Stress is a natural physical and mental response to life situations. Stress can be healthy, and everyone will experience stress during periods. For example, stressful scenario’s maybe life responsibilities such as; work and family commitments or serious life events. In short term situations, stress may be beneficial as it helps you deal with potentially dangerous scenario’s. However, over the longer term, if your stress response is continuously active beyond what’s required for those short term scenarios, it may be harmful. Chronic stress may cause a variety of symptoms such as;

  • anxiety
  • irritability
  • depression
  • headaches
  • insomnia
  • social isolation
  • fear

Central Nervous System

The hypothalamic-pituitary-adrenocortical (HPA) axis and sympathetic adrenomedullary (SAM) systems are considered to be significant players in your stress response and its regulation. These systems play a major role in energy metabolism and the redistribution of oxygen and nutrients to active organs (Koolhaas et al. 2011). In basic terms, your central nervous system is responsible for your “fight or flight” response, and the previous systems drive those response reactions. Hormones are produced that elevate your heart rate, decrease blood flow to organs shuttling it instead to muscles ready to fight or flight. When the perceived threat is gone, your central nervous system should tell those systems to return to homeostasis. If those fight or flight systems aren’t returned to normal, or if the stressor doesn’t go away, the response continues. Long term impacts can impact:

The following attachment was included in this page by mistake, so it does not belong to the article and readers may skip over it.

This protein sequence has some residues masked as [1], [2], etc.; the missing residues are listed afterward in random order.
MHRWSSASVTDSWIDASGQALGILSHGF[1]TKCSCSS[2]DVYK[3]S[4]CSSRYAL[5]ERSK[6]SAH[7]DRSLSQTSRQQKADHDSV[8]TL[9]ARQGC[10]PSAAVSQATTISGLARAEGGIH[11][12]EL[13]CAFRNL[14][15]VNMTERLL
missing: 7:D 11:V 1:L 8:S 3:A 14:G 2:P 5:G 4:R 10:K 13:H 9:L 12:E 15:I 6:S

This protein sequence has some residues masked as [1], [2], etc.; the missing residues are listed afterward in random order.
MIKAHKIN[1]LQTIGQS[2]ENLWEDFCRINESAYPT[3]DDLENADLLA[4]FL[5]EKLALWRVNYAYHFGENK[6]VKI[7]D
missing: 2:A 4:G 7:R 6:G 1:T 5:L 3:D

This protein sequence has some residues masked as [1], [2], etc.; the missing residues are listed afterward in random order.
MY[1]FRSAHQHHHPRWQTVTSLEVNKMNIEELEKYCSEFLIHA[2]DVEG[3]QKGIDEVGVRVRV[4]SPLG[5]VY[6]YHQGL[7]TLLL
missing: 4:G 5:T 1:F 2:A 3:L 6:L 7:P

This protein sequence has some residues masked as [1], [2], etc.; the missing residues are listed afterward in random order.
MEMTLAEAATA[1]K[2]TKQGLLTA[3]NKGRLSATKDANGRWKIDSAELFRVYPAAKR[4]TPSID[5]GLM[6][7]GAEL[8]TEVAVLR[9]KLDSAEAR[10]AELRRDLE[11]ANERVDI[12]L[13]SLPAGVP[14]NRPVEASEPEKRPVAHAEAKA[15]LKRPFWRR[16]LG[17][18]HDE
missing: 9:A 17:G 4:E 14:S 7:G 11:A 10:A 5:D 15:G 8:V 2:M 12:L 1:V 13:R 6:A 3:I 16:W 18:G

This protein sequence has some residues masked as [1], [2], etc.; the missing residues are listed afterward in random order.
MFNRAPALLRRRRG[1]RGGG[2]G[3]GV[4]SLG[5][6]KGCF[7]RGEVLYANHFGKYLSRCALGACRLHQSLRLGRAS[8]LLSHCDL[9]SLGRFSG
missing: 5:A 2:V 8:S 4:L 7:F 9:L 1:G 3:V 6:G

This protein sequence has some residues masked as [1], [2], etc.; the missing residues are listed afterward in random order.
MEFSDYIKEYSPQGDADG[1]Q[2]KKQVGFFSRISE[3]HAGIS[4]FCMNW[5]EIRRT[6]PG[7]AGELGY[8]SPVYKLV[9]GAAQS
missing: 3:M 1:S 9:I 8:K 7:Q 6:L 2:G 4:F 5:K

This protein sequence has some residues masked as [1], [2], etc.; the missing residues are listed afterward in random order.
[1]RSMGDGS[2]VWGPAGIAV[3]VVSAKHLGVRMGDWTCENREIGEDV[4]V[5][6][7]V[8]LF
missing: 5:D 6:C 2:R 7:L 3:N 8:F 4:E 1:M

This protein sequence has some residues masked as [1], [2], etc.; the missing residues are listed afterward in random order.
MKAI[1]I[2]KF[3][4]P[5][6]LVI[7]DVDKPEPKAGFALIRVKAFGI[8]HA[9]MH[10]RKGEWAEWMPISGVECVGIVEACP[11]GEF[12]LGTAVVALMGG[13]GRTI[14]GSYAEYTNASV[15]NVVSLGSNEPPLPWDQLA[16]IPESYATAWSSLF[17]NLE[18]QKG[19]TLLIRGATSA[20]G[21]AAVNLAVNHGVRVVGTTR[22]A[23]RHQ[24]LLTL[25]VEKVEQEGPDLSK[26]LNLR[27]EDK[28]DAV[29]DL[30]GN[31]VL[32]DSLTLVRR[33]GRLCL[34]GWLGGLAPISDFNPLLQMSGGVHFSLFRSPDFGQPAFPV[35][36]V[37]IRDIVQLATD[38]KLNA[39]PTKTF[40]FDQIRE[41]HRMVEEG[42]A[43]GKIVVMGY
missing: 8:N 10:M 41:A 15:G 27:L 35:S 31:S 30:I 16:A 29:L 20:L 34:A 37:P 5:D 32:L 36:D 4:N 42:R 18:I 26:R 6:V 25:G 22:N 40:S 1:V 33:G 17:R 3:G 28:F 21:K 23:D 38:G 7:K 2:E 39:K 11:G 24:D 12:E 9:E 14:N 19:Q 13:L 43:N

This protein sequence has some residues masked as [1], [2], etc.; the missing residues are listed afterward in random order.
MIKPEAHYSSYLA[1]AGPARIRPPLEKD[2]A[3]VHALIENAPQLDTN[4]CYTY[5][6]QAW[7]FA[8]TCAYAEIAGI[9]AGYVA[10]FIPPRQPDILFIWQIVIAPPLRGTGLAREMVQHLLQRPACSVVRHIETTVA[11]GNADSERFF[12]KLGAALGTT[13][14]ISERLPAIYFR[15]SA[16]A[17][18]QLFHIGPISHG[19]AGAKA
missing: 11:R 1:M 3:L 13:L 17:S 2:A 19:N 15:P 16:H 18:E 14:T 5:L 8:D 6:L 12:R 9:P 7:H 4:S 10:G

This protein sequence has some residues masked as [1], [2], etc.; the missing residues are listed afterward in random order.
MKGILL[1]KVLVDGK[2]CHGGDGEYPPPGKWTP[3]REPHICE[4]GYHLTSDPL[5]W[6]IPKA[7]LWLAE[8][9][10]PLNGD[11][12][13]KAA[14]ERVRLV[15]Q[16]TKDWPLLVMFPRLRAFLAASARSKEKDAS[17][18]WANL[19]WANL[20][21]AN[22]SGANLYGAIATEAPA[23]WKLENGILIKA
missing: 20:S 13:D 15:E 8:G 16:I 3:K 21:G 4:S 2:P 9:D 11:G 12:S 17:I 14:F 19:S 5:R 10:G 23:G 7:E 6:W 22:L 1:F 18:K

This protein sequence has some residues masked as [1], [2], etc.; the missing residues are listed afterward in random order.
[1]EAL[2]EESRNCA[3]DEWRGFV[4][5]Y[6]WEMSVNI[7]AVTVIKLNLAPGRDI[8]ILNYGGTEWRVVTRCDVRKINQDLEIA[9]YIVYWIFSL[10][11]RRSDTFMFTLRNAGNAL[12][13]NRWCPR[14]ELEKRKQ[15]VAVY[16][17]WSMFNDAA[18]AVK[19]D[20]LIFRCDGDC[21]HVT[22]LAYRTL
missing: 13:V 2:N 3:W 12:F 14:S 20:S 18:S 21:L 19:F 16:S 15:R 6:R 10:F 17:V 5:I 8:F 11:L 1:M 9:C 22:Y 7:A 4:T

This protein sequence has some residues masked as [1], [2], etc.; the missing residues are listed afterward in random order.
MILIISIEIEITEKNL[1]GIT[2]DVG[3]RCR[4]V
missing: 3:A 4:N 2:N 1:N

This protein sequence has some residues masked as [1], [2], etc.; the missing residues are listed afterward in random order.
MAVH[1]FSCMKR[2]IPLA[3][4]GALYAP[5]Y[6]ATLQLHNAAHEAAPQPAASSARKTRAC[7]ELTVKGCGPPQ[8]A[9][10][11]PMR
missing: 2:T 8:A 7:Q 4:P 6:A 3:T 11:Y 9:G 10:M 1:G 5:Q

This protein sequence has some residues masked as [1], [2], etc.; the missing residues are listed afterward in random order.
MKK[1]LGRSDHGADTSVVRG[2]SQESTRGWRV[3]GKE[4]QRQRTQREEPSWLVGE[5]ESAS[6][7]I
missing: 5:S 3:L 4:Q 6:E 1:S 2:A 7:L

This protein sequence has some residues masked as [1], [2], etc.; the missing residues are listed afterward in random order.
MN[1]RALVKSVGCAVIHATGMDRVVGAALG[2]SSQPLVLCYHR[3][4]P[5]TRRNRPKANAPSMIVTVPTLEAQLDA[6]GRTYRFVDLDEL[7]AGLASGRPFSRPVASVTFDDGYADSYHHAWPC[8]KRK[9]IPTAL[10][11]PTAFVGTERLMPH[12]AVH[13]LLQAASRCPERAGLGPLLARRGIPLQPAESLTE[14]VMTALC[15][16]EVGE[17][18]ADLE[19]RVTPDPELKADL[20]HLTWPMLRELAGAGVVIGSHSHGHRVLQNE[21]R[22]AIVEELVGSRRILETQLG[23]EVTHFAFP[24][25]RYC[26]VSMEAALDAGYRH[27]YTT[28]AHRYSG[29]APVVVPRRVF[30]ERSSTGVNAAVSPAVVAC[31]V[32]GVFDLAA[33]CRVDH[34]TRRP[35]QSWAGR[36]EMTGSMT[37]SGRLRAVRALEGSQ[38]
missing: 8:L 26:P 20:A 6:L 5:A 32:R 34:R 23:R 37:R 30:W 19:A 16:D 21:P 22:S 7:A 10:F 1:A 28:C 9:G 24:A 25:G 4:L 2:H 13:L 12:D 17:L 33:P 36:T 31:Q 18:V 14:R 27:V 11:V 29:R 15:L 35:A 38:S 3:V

• digestion
  • breathing rate
  • elevated pulse
  • elevated blood pressure
  • muscular pains
  • headaches
  • weaken your immune system

Krohn et al. (2011) showed that massage therapy was an efficient treatment for patients with depression, anxiety and pain. Suzuki et al. (2010) demonstrated that massage therapy was able to lower aggression levels and stress markers in patients. Massage therapy is an active moderator of inflammation and a powerful tool to recover from exercise (Kargarfard et al. 2016).

In a snapshot, how does remedial massage help stress?

  • Decrease pain
  • Improve range of motion
  • Mobilise joints
  • Lessen depression & anxiety 
  • Promote tissue healing and recovery
  • Clear metabolic waste from muscles
  • Improve recovery
  • Reduce muscle spasms and cramps
  • Relax the central nervous system
  • Enhance immunity by improving lymphatic flow
  • Take an hour out of your stressful day and do nothing but relax and focus on yourself